Mosquito’s might be his business, but public health administrator Dante Gonzalez got more than he bargained for when he tried to clean up a house in Victoria after Hurricane Harvey.
“Despite me wearing repellent and gloves and long sleeves, they were getting all over my clothes and in my face,” said Gonzalez, who works for the Protection Division of the Corpus Christi/Nueces County Public Health District. “It was a real battle slapping myself and trying to make sure I didn’t cut my arm off with a chain saw while mosquitoes were getting in my face and eyes.”
Mosquitoes became a massive menace in the weeks after Hurricane Harvey, which caused state and federal governments to get involved. While the state began aerial spraying, Gov. Greg Abbott called out the U.S. Air Force Reserves to bring in the big guns, especially around the Houston area.
In the Coastal Bend, the most affected areas were out in the county, which had not been sprayed before the storm.
“The city does a really good job year-round of spraying and keeping the numbers down,” Gonzalez said. “They make sure every ZIP code is sprayed. They have a route, and they follow it.”
A mosquito epidemic is something that can’t be avoided after major weather events, said Dr. Xavier Gonzales, professional assistant professor of Biomedical Sciences at Texas A&M University-Corpus Christi.
With more than 200 different types of mosquitoes and the ability for each insect to lay more than 200 eggs at a time, the explosion of biting bugs comes in waves. The first to begin annoying the human population are the least dangerous: salt marsh mosquitoes.
“These are the ones that tend to lay their eggs in areas that stay dry normally,” Gonzales said. “With hurricanes, those areas typically are now full of water. The extra water and the warm moisture promote these eggs to hatch.”
Salt marsh mosquitoes don’t carry dengue or Zika viruses, which makes them more of a pest than a health threat. But the larger, more dangerous bugs soon follow. Although the majority of them were blown away by storm winds, they and their predecessors find their way back to the homeland to reproduce and bite.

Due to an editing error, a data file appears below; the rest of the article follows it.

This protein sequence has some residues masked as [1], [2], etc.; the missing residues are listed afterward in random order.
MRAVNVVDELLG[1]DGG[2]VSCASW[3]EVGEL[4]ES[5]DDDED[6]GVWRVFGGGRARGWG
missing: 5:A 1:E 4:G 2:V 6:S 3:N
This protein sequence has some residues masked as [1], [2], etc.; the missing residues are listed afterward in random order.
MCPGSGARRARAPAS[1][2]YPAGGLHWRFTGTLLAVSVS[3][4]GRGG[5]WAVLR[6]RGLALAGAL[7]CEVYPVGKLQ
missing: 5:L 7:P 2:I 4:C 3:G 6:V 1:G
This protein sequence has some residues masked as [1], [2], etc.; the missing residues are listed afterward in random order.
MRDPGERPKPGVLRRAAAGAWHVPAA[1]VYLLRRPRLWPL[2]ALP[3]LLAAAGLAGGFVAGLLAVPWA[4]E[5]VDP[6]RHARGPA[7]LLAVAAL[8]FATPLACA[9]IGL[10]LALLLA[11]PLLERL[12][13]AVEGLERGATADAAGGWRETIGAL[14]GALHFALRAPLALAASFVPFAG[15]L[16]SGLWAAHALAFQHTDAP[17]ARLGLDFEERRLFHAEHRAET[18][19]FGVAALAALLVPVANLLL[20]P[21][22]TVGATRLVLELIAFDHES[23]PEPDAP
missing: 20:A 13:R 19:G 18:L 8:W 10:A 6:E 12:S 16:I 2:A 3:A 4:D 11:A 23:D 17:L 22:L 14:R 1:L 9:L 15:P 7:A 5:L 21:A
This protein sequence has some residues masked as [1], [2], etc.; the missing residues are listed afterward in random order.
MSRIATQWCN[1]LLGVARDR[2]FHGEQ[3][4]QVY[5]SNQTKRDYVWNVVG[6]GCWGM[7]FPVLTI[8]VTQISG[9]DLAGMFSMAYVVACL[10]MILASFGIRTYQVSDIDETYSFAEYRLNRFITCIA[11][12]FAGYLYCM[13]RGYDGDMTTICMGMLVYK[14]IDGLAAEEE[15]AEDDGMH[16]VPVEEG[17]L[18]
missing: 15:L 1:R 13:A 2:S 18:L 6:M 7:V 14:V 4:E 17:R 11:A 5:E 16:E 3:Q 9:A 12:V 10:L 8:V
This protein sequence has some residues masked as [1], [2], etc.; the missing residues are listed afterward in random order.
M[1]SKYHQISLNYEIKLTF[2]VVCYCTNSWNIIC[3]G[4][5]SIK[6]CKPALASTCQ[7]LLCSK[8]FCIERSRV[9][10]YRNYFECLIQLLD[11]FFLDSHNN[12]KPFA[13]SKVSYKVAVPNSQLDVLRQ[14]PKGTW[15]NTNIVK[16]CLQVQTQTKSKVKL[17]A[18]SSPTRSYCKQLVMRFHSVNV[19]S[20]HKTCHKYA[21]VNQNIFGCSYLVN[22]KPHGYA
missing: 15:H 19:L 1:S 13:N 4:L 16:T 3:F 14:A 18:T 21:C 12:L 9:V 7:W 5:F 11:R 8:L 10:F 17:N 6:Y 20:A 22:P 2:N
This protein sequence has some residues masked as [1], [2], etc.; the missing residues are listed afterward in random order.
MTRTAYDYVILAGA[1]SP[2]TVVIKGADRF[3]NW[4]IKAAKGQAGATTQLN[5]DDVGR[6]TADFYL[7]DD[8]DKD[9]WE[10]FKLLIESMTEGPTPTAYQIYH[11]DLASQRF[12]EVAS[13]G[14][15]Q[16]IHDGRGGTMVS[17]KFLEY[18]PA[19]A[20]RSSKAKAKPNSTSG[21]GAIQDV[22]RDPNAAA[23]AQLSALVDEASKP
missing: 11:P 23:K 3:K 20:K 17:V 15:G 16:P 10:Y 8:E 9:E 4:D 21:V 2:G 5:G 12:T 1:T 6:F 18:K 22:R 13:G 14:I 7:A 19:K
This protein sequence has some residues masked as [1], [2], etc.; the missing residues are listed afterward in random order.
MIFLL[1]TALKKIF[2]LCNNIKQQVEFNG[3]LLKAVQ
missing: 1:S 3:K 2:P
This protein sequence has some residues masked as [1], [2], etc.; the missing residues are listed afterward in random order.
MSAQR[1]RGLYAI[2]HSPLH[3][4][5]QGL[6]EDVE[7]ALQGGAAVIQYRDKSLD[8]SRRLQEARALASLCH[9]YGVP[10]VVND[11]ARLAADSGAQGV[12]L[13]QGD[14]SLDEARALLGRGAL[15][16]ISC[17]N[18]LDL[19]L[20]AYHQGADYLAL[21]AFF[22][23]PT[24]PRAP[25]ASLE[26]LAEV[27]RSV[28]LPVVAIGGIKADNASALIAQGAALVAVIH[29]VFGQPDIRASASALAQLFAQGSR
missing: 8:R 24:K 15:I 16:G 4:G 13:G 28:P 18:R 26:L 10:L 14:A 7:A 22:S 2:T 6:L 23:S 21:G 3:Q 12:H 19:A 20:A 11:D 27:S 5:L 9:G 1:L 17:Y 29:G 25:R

Different mosquitoes like different kinds of water. The salt marsh mosquitoes thrive in freshwater brought in by storm winds. The disease-carrying mosquitoes prefer to lay their eggs in dirty, murky water, which collects and sits in puddles and receptacles after the storm is long gone.
Dante Gonzalez, who spent hours cleaning the bugs off his vehicle after driving through a blizzard of bugs in Refugio, said when fighting mosquitoes, it’s hard to care what kind they are.
“To be honest, I don’t think I can say this one is a ‘good’ mosquito or a ‘bad’ mosquito,” he said. “The only good mosquito is a flat mosquito.”
Both Xavier Gonzales and Dante Gonzalez are promoting the Fight the Bite campaign encouraging people to pour out any standing water on their properties and spray large bodies of water that can’t be drained. Problem areas include bird feeders, puddles and tires used as planters. Residents should also keep their trash cans covered.
The second part is personal prevention — protecting yourself from bites.
“The main thing is knowing that, after a storm, this is going to happen,” Xavier Gonzales said. “We can’t avoid it, but we can prevent as much as possible by getting rid of standing water and using protective measures.”